California Ruling Disallows Prayer At Graduations
In a prelude to a similar case to be heard by the U.S. Supreme Court next term, the California Supreme Court last week ruled that prayers at public high-school graduation ceremonies violate the Constitution's ban on government establishment of religion.
But in an unusual pair of concurring opinions, two justices who joined the majority in the 5-to-2 ruling said they did so "reluctantly," and they invited the U.S. Supreme Court to find a way to rule that graduation prayers do not violate the First Amendment of the U.S. Constitution.
"This case lies at the crossroads between public instruction and public ceremony," Chief Justice Malcolm Lucas wrote in his concurring opinion of the May 6 decision. "As such, it affords an opportunity to re-examine basic principles and values underlying the religion clauses of the First Amendment."
The state supreme court's ruling, in a case brought by two taxpayers against the Morongo Unified School District in Southern California, was divided into six separate opinions, reflecting the divergent social and judicial sentiment on the issue of graduation prayer, observers said.
Justice Joyce Kennard, in the main opinion, said the district's practice of allowing religious invocations and benedictions at high-school graduation ceremonies violates the U.S. Supreme Court's three-pronged test for determining the constitutionality of religion-related civic practices.
Under the so-called "Lemon test," articulated by the Court in deciding the 1971 case Lemon v. Kurtzman, a government practice that is challenged as unconstitutionally establishing religion must be of secular purpose, must neither advance nor inhibit religion, and must not foster an excessive entanglement between government and religion.
"When a school district opens or closes the graduation ceremony with a prayer, it sends a powerful message that it approves of the prayer's religious content," wrote Justice Kennard in finding that the practice violated the second and third prongs of the Lemon test.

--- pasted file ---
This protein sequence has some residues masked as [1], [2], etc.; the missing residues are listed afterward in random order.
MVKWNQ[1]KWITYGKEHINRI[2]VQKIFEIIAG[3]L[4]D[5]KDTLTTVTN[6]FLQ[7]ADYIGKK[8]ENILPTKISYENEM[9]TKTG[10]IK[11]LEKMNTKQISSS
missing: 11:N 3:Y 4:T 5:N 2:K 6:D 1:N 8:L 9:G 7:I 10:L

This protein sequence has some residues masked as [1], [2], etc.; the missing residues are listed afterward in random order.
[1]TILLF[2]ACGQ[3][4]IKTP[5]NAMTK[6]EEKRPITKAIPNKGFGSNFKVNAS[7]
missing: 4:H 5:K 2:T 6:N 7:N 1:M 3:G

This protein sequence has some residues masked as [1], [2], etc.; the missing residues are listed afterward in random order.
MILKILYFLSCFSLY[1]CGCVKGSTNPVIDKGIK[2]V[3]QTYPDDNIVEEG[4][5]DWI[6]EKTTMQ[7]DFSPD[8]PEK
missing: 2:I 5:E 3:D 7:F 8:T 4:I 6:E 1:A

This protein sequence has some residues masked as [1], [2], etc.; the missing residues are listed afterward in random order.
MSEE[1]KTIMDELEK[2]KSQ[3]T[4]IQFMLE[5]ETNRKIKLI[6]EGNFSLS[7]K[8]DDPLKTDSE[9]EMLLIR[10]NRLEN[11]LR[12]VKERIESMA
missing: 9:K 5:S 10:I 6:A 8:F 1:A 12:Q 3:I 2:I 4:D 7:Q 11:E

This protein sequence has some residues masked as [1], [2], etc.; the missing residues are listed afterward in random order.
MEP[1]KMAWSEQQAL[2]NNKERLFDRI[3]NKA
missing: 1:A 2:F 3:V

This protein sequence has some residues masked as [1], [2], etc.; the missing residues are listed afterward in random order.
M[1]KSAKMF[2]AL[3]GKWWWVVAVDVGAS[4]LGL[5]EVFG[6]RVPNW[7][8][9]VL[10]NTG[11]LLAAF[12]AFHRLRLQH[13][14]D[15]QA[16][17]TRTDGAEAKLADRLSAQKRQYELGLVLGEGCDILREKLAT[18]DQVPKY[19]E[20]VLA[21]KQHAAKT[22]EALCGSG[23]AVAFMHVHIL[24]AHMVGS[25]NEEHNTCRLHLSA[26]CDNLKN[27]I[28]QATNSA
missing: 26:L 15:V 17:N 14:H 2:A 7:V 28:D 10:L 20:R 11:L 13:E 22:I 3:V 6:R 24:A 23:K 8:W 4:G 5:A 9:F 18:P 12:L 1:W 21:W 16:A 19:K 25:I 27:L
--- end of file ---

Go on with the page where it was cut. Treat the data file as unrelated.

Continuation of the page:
The Morongo district included invocations and benedictions, often by ministers, at the graduation ceremonies of its four high schools, with the practice going back as far as 1937 at its oldest school. In 1986, two taxpayers challenged the practice with the support of the American Civil Liberties Union of Southern California and the American Jewish Congress.
A state trial court granted the plaintiffs' motion for summary judgment, and the prayers were barred for two years before an appeals court ruled in the school district's favor in 1989. The case was then appealed to the state's highest court.
The immediate impact of the supreme court's decision is that the numerous school districts in California that include prayers at graduation ceremonies will probably cancel plans to allow them this year, said Christian M. Keiner, a Sacramento lawyer who argued the case for the Morongo district before the supreme court.
"We were disappointed in the outcome," Mr. Keiner said. "But the six opinions of the California Supreme Court demonstrate the problems in applying the Lemon test and point to the need for the U.S. Supreme Court to seriously address this issue."
The Bush Administration has urged the U.S. Supreme Court to re-examine the Lemon test when it considers an appeal by the Providence, R.I., school board of lower-court rulings that prayers at junior- and senior-high school graduation ceremonies are unconstitutional. (See Education Week, March 27, 1991.)